By Tim Hepher
PARIS (Reuters) - Qatar Airways has axed orders for four A350s because of delivery delays, Airbus said on Thursday, handing the European planemaker a new headache over what to do with jets worth $1.2 billion at list prices as it tries to close a sales gap with rival Boeing.
The Gulf carrier's decision means Airbus will have to try to resell the 283-seat jets at a time when demand for big planes is softening, and could cost Airbus $60-80 million to rip out and replace interiors designed to fit the airline's plush brand.
"Smart players are not going to rush in, because other cancellations or deferrals may come," said veteran aircraft financier Bertrand Grabowski, former board member at DVB Bank.
The cancellation follows concerns about delays and quality problems on cabin equipment for the A350, but also comes at a time when Qatar is entering the second month of a crisis caused by a ban on Qatar's use of the airspace of four Arab nations.
Qatar Airways Chief Executive Akbar Al Baker said earlier any delays were the planemaker's responsibility.
"We are asking Airbus to deliver it faster," he told a Dublin news conference. "The delay is from Airbus."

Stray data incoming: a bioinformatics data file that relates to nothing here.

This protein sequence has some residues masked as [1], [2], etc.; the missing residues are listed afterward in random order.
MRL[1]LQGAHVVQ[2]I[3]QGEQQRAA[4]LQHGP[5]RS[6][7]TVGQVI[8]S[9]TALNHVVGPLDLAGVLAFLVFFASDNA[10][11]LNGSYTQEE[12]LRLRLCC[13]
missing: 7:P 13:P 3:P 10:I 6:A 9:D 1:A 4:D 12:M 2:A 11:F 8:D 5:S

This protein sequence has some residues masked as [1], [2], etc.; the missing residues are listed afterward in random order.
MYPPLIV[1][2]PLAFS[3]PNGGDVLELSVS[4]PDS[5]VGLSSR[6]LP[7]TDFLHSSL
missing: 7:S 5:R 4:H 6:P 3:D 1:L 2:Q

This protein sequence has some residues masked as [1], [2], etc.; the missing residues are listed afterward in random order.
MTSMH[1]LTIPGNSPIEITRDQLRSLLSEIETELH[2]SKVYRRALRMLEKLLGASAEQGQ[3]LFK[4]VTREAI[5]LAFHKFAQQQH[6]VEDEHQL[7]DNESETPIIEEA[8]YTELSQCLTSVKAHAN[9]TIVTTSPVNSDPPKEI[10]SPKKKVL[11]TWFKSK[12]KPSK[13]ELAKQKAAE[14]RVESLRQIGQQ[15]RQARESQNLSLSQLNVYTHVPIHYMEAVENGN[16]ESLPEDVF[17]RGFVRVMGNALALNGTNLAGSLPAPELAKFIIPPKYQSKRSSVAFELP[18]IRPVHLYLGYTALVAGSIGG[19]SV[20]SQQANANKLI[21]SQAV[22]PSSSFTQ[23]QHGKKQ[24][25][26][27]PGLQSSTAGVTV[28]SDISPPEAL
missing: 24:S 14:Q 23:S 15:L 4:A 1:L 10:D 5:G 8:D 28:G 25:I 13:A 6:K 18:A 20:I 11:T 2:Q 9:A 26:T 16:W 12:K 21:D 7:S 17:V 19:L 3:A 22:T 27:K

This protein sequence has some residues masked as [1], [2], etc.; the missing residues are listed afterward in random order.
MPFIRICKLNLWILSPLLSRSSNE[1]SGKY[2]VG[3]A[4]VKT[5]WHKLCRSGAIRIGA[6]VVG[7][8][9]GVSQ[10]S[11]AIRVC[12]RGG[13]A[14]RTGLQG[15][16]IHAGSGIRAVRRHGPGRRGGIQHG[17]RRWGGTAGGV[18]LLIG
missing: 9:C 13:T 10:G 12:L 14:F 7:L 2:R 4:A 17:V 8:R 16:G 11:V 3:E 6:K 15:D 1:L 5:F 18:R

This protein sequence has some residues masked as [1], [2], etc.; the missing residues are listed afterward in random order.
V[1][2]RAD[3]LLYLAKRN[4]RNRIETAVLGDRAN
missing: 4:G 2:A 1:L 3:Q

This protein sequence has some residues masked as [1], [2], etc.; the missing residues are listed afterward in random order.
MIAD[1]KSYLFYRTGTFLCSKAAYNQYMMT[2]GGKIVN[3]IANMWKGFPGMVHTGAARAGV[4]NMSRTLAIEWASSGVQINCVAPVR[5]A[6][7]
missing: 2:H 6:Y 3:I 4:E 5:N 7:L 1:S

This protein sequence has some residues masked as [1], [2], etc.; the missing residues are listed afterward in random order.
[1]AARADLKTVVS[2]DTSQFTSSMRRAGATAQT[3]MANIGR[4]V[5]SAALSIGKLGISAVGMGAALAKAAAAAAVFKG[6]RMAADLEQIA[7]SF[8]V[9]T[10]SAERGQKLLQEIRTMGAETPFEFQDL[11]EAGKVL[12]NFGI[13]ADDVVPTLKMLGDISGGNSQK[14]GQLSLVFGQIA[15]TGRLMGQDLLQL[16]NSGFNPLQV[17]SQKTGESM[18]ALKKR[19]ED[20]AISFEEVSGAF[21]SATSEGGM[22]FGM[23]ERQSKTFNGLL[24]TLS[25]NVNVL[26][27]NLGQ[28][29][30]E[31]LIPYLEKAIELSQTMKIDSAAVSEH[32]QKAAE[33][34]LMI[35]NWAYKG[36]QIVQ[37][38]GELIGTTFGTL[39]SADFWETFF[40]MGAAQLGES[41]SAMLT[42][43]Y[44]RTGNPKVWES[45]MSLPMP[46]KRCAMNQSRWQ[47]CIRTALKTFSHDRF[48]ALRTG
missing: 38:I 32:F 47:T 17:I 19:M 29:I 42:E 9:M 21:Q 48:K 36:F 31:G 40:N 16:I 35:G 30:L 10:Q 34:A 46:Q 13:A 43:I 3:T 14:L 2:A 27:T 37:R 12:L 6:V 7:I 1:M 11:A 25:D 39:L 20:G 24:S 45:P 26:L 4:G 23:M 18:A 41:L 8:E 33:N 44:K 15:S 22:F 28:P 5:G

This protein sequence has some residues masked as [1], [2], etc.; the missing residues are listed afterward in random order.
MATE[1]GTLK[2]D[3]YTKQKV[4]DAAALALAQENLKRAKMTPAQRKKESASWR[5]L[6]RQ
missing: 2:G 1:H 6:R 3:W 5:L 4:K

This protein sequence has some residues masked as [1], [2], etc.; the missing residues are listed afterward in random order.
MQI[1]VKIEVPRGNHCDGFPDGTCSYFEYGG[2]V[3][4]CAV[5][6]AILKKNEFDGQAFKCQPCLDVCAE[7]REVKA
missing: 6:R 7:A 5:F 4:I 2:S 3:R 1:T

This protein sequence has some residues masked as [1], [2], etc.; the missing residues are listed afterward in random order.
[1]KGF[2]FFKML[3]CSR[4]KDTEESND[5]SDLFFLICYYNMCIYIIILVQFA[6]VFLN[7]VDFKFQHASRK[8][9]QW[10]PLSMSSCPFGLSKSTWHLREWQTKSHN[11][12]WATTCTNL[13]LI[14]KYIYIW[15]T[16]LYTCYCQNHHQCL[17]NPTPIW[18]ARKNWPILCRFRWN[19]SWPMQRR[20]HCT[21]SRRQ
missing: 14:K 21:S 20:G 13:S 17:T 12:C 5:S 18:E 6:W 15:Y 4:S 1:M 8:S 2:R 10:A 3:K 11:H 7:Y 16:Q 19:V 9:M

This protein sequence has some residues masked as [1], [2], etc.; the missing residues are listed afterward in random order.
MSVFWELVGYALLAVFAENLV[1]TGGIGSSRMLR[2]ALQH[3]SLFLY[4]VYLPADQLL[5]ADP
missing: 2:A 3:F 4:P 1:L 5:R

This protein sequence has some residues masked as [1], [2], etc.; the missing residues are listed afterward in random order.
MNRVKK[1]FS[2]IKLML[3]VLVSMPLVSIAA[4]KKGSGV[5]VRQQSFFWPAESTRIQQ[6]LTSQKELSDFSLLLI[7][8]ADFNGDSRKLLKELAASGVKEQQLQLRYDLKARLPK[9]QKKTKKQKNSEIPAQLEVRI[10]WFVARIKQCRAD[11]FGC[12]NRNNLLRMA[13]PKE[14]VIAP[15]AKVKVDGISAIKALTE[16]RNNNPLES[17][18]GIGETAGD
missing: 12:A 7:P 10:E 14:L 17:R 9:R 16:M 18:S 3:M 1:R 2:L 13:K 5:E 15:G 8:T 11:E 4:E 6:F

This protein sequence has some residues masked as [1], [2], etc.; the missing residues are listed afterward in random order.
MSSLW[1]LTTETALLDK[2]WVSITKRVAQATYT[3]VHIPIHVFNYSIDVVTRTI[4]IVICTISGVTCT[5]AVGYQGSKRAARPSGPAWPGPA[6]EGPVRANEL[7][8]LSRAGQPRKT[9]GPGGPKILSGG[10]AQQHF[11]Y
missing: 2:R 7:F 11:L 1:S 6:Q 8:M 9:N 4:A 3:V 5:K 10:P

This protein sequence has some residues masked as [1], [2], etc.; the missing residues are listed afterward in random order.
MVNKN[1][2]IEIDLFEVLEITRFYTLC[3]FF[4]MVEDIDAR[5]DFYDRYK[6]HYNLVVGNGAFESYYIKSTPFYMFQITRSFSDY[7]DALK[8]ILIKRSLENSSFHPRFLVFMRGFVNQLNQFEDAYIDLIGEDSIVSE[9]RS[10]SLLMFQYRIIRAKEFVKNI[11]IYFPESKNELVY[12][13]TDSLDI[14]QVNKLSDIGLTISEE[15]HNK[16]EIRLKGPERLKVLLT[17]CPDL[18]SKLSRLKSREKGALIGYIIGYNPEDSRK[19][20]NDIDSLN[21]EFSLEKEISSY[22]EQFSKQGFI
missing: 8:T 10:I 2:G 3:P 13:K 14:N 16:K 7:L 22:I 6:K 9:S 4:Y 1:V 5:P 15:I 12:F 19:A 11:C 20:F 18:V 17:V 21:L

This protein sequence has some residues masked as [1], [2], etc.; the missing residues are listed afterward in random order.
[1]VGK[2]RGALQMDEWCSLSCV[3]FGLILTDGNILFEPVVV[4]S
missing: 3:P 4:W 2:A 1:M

An Airbus spokesman said the cancellations were related to "known supply chain issues". Asked what would happen to the undelivered A350-900 jets, he said: "They will be reallocated".
Qatar Airways has a reputation for being demanding when reviewing aircraft for quality defects before delivery. Airbus has been wrestling with interior issues on the A350, including problems with the toilets.
However, some analysts have said the Gulf political crisis may give the airline a further incentive to slow deliveries, compounding the impact of relatively weak oil prices.
"All the Gulf carriers realize they have ordered too many wide-bodied aircraft and don't have room for them, especially now," said an aircraft finance industry official.
Al Baker last month denied the Gulf spat would interfere with Qatar Airways' growth or aircraft deliveries.
After a slow start to the year, Airbus said it had almost tripled its cumulative 2017 orders in June thanks to the Paris Airshow. But it ended the first half well behind Boeing, which grabbed most show headlines with a new version of its 737.
Airbus took 248 orders between January and June, or 203 after cancellations. It delivered 306 aircraft over the same period including 30 A350s. As of June 27, Boeing had notched up 407 orders so far this year, or 361 after cancellations.
(Reporting by Tim Hepher and Alexander Cornwell; Editing by Michel Rose and Mark Potter)